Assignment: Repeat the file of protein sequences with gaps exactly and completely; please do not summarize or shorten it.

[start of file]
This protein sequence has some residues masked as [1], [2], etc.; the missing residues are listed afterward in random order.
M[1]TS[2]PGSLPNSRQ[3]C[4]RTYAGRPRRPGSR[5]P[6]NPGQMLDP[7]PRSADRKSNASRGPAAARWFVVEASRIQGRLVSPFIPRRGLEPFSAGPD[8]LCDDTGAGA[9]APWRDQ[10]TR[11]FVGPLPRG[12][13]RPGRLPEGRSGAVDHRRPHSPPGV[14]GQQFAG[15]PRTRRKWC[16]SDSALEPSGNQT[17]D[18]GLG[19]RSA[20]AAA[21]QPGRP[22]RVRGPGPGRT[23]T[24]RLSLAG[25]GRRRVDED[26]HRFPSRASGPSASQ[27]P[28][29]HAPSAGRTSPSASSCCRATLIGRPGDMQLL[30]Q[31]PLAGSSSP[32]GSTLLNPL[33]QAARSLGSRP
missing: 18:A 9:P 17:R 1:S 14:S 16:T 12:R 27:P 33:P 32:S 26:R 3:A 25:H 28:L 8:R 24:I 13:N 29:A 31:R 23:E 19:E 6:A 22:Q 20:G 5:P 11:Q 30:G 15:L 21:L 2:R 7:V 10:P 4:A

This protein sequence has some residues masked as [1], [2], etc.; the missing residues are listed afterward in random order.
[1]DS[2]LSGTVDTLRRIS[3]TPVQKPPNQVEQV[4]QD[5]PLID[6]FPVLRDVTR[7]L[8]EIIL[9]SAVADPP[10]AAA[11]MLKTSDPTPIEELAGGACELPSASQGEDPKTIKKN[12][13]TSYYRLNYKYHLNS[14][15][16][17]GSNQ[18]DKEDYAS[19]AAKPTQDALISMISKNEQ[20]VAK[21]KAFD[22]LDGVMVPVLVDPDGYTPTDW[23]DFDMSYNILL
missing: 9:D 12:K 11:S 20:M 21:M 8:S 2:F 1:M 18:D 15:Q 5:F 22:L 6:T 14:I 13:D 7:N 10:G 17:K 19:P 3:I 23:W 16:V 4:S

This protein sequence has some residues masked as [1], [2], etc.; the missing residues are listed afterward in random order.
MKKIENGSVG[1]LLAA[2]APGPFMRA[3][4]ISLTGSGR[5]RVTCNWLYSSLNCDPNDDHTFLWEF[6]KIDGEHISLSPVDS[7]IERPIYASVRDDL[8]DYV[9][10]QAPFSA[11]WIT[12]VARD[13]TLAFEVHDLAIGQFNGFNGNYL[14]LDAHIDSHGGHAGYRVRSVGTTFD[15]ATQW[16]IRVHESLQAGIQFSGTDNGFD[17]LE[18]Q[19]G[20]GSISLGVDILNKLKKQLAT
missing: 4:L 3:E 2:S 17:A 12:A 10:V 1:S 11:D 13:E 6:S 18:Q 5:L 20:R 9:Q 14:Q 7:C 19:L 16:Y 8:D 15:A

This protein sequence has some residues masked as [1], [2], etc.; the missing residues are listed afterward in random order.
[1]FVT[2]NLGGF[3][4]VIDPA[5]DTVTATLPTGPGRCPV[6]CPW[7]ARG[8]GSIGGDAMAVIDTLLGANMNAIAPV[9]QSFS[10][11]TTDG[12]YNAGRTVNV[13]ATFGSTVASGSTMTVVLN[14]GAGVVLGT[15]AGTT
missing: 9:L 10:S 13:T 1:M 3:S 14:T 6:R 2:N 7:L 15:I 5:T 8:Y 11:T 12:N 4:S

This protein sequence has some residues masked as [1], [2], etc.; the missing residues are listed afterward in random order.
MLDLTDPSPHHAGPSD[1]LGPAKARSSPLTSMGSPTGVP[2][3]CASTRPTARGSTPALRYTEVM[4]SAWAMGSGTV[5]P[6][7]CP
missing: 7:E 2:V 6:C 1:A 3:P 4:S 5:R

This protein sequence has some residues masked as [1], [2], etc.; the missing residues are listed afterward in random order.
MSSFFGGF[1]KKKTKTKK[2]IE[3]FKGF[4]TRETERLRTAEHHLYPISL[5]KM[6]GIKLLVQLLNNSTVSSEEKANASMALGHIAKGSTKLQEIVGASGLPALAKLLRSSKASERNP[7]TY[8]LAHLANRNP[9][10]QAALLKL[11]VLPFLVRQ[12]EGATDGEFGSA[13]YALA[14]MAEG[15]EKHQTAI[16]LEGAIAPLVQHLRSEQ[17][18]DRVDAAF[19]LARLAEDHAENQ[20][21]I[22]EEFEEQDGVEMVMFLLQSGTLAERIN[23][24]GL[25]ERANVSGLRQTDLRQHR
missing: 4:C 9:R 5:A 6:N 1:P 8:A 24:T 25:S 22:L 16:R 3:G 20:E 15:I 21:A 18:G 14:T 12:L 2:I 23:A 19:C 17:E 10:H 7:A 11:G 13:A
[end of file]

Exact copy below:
This protein sequence has some residues masked as [1], [2], etc.; the missing residues are listed afterward in random order.
M[1]TS[2]PGSLPNSRQ[3]C[4]RTYAGRPRRPGSR[5]P[6]NPGQMLDP[7]PRSADRKSNASRGPAAARWFVVEASRIQGRLVSPFIPRRGLEPFSAGPD[8]LCDDTGAGA[9]APWRDQ[10]TR[11]FVGPLPRG[12][13]RPGRLPEGRSGAVDHRRPHSPPGV[14]GQQFAG[15]PRTRRKWC[16]SDSALEPSGNQT[17]D[18]GLG[19]RSA[20]AAA[21]QPGRP[22]RVRGPGPGRT[23]T[24]RLSLAG[25]GRRRVDED[26]HRFPSRASGPSASQ[27]P[28][29]HAPSAGRTSPSASSCCRATLIGRPGDMQLL[30]Q[31]PLAGSSSP[32]GSTLLNPL[33]QAARSLGSRP
missing: 18:A 9:P 17:R 1:S 14:S 16:T 12:R 27:P 33:P 32:S 26:R 3:A 25:H 28:L 8:R 24:I 13:N 29:A 31:R 23:E 19:E 6:A 22:Q 20:G 5:P 11:Q 30:G 15:L 21:L 2:R 7:V 10:P 4:A

This protein sequence has some residues masked as [1], [2], etc.; the missing residues are listed afterward in random order.
[1]DS[2]LSGTVDTLRRIS[3]TPVQKPPNQVEQV[4]QD[5]PLID[6]FPVLRDVTR[7]L[8]EIIL[9]SAVADPP[10]AAA[11]MLKTSDPTPIEELAGGACELPSASQGEDPKTIKKN[12][13]TSYYRLNYKYHLNS[14][15][16][17]GSNQ[18]DKEDYAS[19]AAKPTQDALISMISKNEQ[20]VAK[21]KAFD[22]LDGVMVPVLVDPDGYTPTDW[23]DFDMSYNILL
missing: 9:D 12:K 11:S 20:M 21:M 8:S 2:F 1:M 18:D 15:Q 5:F 22:L 6:T 14:I 13:D 7:N 10:G 17:K 19:P 3:I 23:W 16:V 4:S

This protein sequence has some residues masked as [1], [2], etc.; the missing residues are listed afterward in random order.
MKKIENGSVG[1]LLAA[2]APGPFMRA[3][4]ISLTGSGR[5]RVTCNWLYSSLNCDPNDDHTFLWEF[6]KIDGEHISLSPVDS[7]IERPIYASVRDDL[8]DYV[9][10]QAPFSA[11]WIT[12]VARD[13]TLAFEVHDLAIGQFNGFNGNYL[14]LDAHIDSHGGHAGYRVRSVGTTFD[15]ATQW[16]IRVHESLQAGIQFSGTDNGFD[17]LE[18]Q[19]G[20]GSISLGVDILNKLKKQLAT
missing: 4:L 3:E 2:S 17:A 12:A 10:V 1:S 11:D 13:E 6:S 18:Q 5:L 20:R 9:Q 14:Q 7:C 19:L 16:Y 8:D 15:A

This protein sequence has some residues masked as [1], [2], etc.; the missing residues are listed afterward in random order.
[1]FVT[2]NLGGF[3][4]VIDPA[5]DTVTATLPTGPGRCPV[6]CPW[7]ARG[8]GSIGGDAMAVIDTLLGANMNAIAPV[9]QSFS[10][11]TTDG[12]YNAGRTVNV[13]ATFGSTVASGSTMTVVLN[14]GAGVVLGT[15]AGTT
missing: 9:L 10:S 13:T 1:M 3:S 14:T 6:R 2:N 7:L 15:I 5:T 8:Y 11:T 12:N 4:S

This protein sequence has some residues masked as [1], [2], etc.; the missing residues are listed afterward in random order.
MLDLTDPSPHHAGPSD[1]LGPAKARSSPLTSMGSPTGVP[2][3]CASTRPTARGSTPALRYTEVM[4]SAWAMGSGTV[5]P[6][7]CP
missing: 7:E 2:V 6:C 1:A 3:P 4:S 5:R

This protein sequence has some residues masked as [1], [2], etc.; the missing residues are listed afterward in random order.
MSSFFGGF[1]KKKTKTKK[2]IE[3]FKGF[4]TRETERLRTAEHHLYPISL[5]KM[6]GIKLLVQLLNNSTVSSEEKANASMALGHIAKGSTKLQEIVGASGLPALAKLLRSSKASERNP[7]TY[8]LAHLANRNP[9][10]QAALLKL[11]VLPFLVRQ[12]EGATDGEFGSA[13]YALA[14]MAEG[15]EKHQTAI[16]LEGAIAPLVQHLRSEQ[17][18]DRVDAAF[19]LARLAEDHAENQ[20][21]I[22]EEFEEQDGVEMVMFLLQSGTLAERIN[23][24]GL[25]ERANVSGLRQTDLRQHR
missing: 4:C 9:R 5:A 6:N 1:P 8:A 24:T 25:S 22:L 16:R 3:G 20:E 15:I 21:A 18:G 14:T 12:L 2:I 23:A 19:C 17:E 10:H 7:A 11:G 13:A